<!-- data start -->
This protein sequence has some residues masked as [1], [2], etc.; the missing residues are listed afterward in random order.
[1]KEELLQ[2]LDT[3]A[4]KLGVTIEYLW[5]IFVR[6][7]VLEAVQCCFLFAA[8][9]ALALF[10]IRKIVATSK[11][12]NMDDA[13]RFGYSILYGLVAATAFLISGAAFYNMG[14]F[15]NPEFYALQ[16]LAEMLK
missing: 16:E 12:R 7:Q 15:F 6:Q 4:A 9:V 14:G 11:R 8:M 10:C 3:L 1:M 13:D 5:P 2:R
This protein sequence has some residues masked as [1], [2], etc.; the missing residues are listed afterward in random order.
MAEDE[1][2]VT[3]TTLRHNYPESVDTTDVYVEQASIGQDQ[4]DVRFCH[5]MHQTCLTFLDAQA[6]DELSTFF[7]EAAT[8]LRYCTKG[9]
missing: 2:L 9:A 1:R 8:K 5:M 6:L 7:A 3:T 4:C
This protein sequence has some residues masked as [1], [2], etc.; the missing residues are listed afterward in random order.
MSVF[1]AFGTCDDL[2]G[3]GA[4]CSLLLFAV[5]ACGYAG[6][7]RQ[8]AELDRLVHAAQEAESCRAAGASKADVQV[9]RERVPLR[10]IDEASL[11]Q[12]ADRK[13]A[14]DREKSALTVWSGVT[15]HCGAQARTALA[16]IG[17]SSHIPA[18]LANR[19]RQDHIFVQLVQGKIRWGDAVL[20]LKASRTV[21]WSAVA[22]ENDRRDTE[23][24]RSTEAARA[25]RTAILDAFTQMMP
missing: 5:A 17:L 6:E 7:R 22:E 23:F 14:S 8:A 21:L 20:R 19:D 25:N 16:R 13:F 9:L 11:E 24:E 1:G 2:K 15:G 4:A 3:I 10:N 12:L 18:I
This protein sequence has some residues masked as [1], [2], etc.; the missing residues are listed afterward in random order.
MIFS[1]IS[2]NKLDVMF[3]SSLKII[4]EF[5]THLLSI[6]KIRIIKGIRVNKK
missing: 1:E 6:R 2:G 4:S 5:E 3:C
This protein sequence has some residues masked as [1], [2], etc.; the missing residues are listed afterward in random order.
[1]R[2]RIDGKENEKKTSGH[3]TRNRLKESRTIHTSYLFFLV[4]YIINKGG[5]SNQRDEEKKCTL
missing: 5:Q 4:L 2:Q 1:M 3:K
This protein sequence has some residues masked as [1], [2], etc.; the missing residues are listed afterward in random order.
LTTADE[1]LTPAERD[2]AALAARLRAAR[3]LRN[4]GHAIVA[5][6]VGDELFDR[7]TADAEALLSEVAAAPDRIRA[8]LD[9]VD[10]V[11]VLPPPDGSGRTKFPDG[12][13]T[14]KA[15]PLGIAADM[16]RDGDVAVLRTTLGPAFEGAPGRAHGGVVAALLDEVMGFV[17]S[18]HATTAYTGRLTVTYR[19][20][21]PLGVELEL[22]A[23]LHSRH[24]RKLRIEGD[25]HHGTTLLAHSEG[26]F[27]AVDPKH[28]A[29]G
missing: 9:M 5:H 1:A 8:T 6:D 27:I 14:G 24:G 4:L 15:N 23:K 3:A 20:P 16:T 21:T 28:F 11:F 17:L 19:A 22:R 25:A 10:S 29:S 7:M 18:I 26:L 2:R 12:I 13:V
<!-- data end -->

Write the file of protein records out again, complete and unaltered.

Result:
This protein sequence has some residues masked as [1], [2], etc.; the missing residues are listed afterward in random order.
[1]KEELLQ[2]LDT[3]A[4]KLGVTIEYLW[5]IFVR[6][7]VLEAVQCCFLFAA[8][9]ALALF[10]IRKIVATSK[11][12]NMDDA[13]RFGYSILYGLVAATAFLISGAAFYNMG[14]F[15]NPEFYALQ[16]LAEMLK
missing: 16:E 12:R 7:Q 15:F 6:Q 4:A 9:V 14:G 11:R 8:M 10:C 3:L 1:M 13:D 5:P 2:R
This protein sequence has some residues masked as [1], [2], etc.; the missing residues are listed afterward in random order.
MAEDE[1][2]VT[3]TTLRHNYPESVDTTDVYVEQASIGQDQ[4]DVRFCH[5]MHQTCLTFLDAQA[6]DELSTFF[7]EAAT[8]LRYCTKG[9]
missing: 2:L 9:A 1:R 8:K 5:M 6:L 7:A 3:T 4:C
This protein sequence has some residues masked as [1], [2], etc.; the missing residues are listed afterward in random order.
MSVF[1]AFGTCDDL[2]G[3]GA[4]CSLLLFAV[5]ACGYAG[6][7]RQ[8]AELDRLVHAAQEAESCRAAGASKADVQV[9]RERVPLR[10]IDEASL[11]Q[12]ADRK[13]A[14]DREKSALTVWSGVT[15]HCGAQARTALA[16]IG[17]SSHIPA[18]LANR[19]RQDHIFVQLVQGKIRWGDAVL[20]LKASRTV[21]WSAVA[22]ENDRRDTE[23][24]RSTEAARA[25]RTAILDAFTQMMP
missing: 5:A 17:L 6:E 7:R 22:E 23:F 14:S 8:A 21:L 20:R 19:D 25:N 16:R 13:F 9:L 11:E 24:E 1:G 2:K 15:G 4:A 3:I 10:N 12:L 18:I
This protein sequence has some residues masked as [1], [2], etc.; the missing residues are listed afterward in random order.
MIFS[1]IS[2]NKLDVMF[3]SSLKII[4]EF[5]THLLSI[6]KIRIIKGIRVNKK
missing: 1:E 6:R 2:G 4:S 5:E 3:C
This protein sequence has some residues masked as [1], [2], etc.; the missing residues are listed afterward in random order.
[1]R[2]RIDGKENEKKTSGH[3]TRNRLKESRTIHTSYLFFLV[4]YIINKGG[5]SNQRDEEKKCTL
missing: 5:Q 4:L 2:Q 1:M 3:K
This protein sequence has some residues masked as [1], [2], etc.; the missing residues are listed afterward in random order.
LTTADE[1]LTPAERD[2]AALAARLRAAR[3]LRN[4]GHAIVA[5][6]VGDELFDR[7]TADAEALLSEVAAAPDRIRA[8]LD[9]VD[10]V[11]VLPPPDGSGRTKFPDG[12][13]T[14]KA[15]PLGIAADM[16]RDGDVAVLRTTLGPAFEGAPGRAHGGVVAALLDEVMGFV[17]S[18]HATTAYTGRLTVTYR[19][20][21]PLGVELEL[22]A[23]LHSRH[24]RKLRIEGD[25]HHGTTLLAHSEG[26]F[27]AVDPKH[28]A[29]G
missing: 9:M 5:H 1:A 8:T 6:D 27:I 14:G 24:G 4:L 15:N 23:K 3:A 20:P 16:T 21:T 28:F 11:F 17:L 19:A 22:R 25:A 10:S 29:S 7:M 18:I 26:L 2:R 12:I 13:V